Young women could make history by helping elect the first woman president, but many of them are turning to the oldest white guy in the field.
Sen. Bernie Sanders, 74, a Vermont independent, will head into the Democratic presidential debate Sunday with a 19-point lead over front-runner Hillary Clinton, 50% to 31%, among Democratic and independent women ages 18 to 34, according to a recent USA TODAY/Rock the Votepoll.
Millennial women are among the supporters Sanders is counting on to help him pull off an upset Feb. 1 in Iowa, where his poll numbers are surging, and hold his lead in New Hampshire, which will hold a primary Feb. 9, to give him the momentum he needs to succeed in later contests where Clinton is favored.
“The challenge of this election is to disprove the skeptics who believe (young people) don’t vote,” said Tad Devine, Sanders’ senior adviser. “Obama and his campaign took that on, they disproved it, it became the source of their victory. We’re trying to do the same thing.”
The ‘Obama effect’
In 2008, Obama won the Iowa caucuses, and Clinton placed third after a record attendance that nearly doubled the 2004 turnout. His greatest support came from 17- to 44-year-olds while Clinton won among those 65 and older, according to exit polls.
Despite her advantages in contests after New Hampshire, Clinton could leave Iowa “weakened or politically wounded” if the “Obama effect” works in Sanders’ favor and she fails to score a resounding victory, said Dennis Goldford, a political science professor at Drake University in Des Moines.
The problem for Sanders: Young people are among the most “unreliable voters” who tend to turn out only for general elections, Goldford said.
The poll showed that the younger voters are, the more likely they are to be Sanders supporters.
Among both genders, Sanders has 57% backing in the 18-25 age group, according to the USA TODAY/Rock the Vote poll. That drops to 36% for those ages 26-34. For Clinton, the opposite is true. She gets 44% of those ages 26 to 34 and 25% of those 18-25.
Energizing young supporters
Sanders has worked to energize young supporters with town meetings at colleges and recently in Iowa high schools, outreach on social media and interviews on the online message board Reddit.
The idea of not voting is unfathomable to Julie Fredrick, 23, of Jefferson, N.H., a Sanders volunteer who canvasses, participates in phone banks, connects on social media and leaves a trail of Sanders fliers in her wake.
She voted but didn’t volunteer for Obama in 2012 because she “wasn’t nearly as inspired” as she is now. She finds the same passion among her friends.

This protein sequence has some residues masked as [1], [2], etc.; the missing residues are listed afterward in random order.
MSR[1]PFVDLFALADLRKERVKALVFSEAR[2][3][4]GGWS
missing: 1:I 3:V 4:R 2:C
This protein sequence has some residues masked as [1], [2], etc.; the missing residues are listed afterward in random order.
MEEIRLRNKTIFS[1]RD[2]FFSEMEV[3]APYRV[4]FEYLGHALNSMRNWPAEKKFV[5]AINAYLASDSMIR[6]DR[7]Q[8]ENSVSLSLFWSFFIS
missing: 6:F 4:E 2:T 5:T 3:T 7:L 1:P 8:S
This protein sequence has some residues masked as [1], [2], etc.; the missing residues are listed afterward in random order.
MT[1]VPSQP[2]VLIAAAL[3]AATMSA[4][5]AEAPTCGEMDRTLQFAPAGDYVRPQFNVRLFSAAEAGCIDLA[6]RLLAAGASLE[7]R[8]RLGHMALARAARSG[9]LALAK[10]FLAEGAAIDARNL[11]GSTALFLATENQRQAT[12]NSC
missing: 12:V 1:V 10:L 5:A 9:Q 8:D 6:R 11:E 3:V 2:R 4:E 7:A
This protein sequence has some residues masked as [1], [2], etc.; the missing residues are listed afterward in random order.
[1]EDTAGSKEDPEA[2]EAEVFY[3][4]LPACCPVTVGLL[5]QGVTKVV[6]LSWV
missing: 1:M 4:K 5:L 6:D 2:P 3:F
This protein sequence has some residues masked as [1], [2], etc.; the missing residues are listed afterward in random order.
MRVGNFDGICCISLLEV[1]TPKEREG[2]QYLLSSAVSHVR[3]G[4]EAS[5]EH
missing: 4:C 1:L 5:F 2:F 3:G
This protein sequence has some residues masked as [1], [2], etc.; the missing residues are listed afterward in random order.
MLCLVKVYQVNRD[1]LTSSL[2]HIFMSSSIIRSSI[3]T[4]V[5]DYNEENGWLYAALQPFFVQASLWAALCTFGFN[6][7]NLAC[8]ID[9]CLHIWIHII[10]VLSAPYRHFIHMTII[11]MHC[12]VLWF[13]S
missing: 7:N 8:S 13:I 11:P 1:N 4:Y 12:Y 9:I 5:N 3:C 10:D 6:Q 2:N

“For the first time, I feel empowered to create change,” said Fredrick, a marketing representative for a fine furniture shop. “This is a peaceful political revolution, and everyone’s very excited to be a part of it.”
Viewed as more trustworthy
Some Millennial women consider the Democratic socialist more trustworthy, and they like his anti-Wall Street message and focus on changing what he calls a corrupt political system.
Lillian Moravek, 17, of Westfield, Iowa, said his plan for free tuition at public colleges is most attractive.
“It’s a very important thing to be part of a movement that could pass that on to younger generations,” said Moravek, a Sanders volunteer who will serve as a co-precinct captain for her district’s caucus. “The second most important thing is, he’s a feminist, and so am I.”
Clinton seen as establishment candidate
Millennial women are less motivated than their older counterparts by the prospect of electing the nation’s first female president, said Krystal Marie Ball, contributor toGlamour magazine’s 2016 election project, called “The 51 Million,” referring to the number of U.S. women under the age of 45 eligible to vote. Although many have never voted for a Clinton, Hillary Clinton has been a public figure their entire lives, making them more likely to identify her with the ruling political class.
“Even though having a woman in the White House would be new and different, it’s hard to feel like Hillary Clinton is new and different,” Ball said. “They’re expressing their disgust and frustration with a political system,” and Bernie Sanders “is an expression” of that sentiment.
Taryn Hogarth, 22, a University of South Dakota student, said the history-making prospect of a woman president is a deciding factor for her mother but not her. She trusts Sanders more than Clinton to get money out of politics and reform the criminal justice system. Though Sanders has served in Congress since 1990, she still sees him as “a fresh face” who makes her “excited for our government.”
“I would love to have a woman president, but I’d like the right woman president,” she said. “I want this to be based on the ideas and what they’re going to do for our country.”